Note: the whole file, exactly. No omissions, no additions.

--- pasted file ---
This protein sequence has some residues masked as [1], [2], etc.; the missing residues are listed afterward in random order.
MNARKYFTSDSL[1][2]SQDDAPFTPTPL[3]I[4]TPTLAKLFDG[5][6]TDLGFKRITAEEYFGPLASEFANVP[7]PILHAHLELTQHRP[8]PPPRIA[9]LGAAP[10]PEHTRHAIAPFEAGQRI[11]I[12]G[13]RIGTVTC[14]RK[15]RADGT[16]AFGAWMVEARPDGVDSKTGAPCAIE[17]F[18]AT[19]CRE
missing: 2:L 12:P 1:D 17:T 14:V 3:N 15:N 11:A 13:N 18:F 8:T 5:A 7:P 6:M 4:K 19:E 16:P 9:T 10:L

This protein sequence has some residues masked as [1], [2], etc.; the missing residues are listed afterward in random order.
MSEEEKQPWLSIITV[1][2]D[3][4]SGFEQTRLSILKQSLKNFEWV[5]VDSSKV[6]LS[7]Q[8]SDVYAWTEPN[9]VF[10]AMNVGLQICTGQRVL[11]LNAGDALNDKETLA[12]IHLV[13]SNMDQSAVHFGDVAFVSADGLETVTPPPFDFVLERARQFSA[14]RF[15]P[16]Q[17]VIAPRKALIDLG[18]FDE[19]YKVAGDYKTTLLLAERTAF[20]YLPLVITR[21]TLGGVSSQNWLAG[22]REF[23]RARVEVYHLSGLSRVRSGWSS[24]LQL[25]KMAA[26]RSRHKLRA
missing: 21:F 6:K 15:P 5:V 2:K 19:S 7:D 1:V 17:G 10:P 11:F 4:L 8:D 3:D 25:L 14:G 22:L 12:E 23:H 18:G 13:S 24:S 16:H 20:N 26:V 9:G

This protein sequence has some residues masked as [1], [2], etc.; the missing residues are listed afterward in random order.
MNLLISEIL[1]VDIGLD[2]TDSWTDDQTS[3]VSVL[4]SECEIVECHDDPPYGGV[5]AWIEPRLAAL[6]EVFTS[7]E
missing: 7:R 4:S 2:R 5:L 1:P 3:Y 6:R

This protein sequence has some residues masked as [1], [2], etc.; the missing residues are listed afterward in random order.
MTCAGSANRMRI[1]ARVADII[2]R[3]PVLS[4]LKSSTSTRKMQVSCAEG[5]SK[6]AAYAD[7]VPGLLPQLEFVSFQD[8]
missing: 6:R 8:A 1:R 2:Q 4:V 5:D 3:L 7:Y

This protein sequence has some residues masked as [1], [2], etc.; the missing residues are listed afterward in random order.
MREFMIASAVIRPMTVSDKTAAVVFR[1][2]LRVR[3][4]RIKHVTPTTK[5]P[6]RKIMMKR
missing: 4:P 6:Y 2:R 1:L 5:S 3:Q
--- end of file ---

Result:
This protein sequence has some residues masked as [1], [2], etc.; the missing residues are listed afterward in random order.
MNARKYFTSDSL[1][2]SQDDAPFTPTPL[3]I[4]TPTLAKLFDG[5][6]TDLGFKRITAEEYFGPLASEFANVP[7]PILHAHLELTQHRP[8]PPPRIA[9]LGAAP[10]PEHTRHAIAPFEAGQRI[11]I[12]G[13]RIGTVTC[14]RK[15]RADGT[16]AFGAWMVEARPDGVDSKTGAPCAIE[17]F[18]AT[19]CRE
missing: 2:L 12:P 1:D 17:T 14:V 3:N 15:N 11:A 13:N 18:F 8:T 5:A 7:P 6:M 4:K 19:E 16:P 9:T 10:L

This protein sequence has some residues masked as [1], [2], etc.; the missing residues are listed afterward in random order.
MSEEEKQPWLSIITV[1][2]D[3][4]SGFEQTRLSILKQSLKNFEWV[5]VDSSKV[6]LS[7]Q[8]SDVYAWTEPN[9]VF[10]AMNVGLQICTGQRVL[11]LNAGDALNDKETLA[12]IHLV[13]SNMDQSAVHFGDVAFVSADGLETVTPPPFDFVLERARQFSA[14]RF[15]P[16]Q[17]VIAPRKALIDLG[18]FDE[19]YKVAGDYKTTLLLAERTAF[20]YLPLVITR[21]TLGGVSSQNWLAG[22]REF[23]RARVEVYHLSGLSRVRSGWSS[24]LQL[25]KMAA[26]RSRHKLRA
missing: 21:F 6:K 15:P 5:V 2:K 19:S 7:D 1:V 17:G 10:P 11:F 4:L 8:D 3:D 25:L 14:G 22:L 12:E 23:H 18:G 13:S 24:S 16:H 20:N 26:V 9:G

This protein sequence has some residues masked as [1], [2], etc.; the missing residues are listed afterward in random order.
MNLLISEIL[1]VDIGLD[2]TDSWTDDQTS[3]VSVL[4]SECEIVECHDDPPYGGV[5]AWIEPRLAAL[6]EVFTS[7]E
missing: 7:R 4:S 2:R 5:L 1:P 3:Y 6:R

This protein sequence has some residues masked as [1], [2], etc.; the missing residues are listed afterward in random order.
MTCAGSANRMRI[1]ARVADII[2]R[3]PVLS[4]LKSSTSTRKMQVSCAEG[5]SK[6]AAYAD[7]VPGLLPQLEFVSFQD[8]
missing: 6:R 8:A 1:R 2:Q 4:V 5:D 3:L 7:Y

This protein sequence has some residues masked as [1], [2], etc.; the missing residues are listed afterward in random order.
MREFMIASAVIRPMTVSDKTAAVVFR[1][2]LRVR[3][4]RIKHVTPTTK[5]P[6]RKIMMKR
missing: 4:P 6:Y 2:R 1:L 5:S 3:Q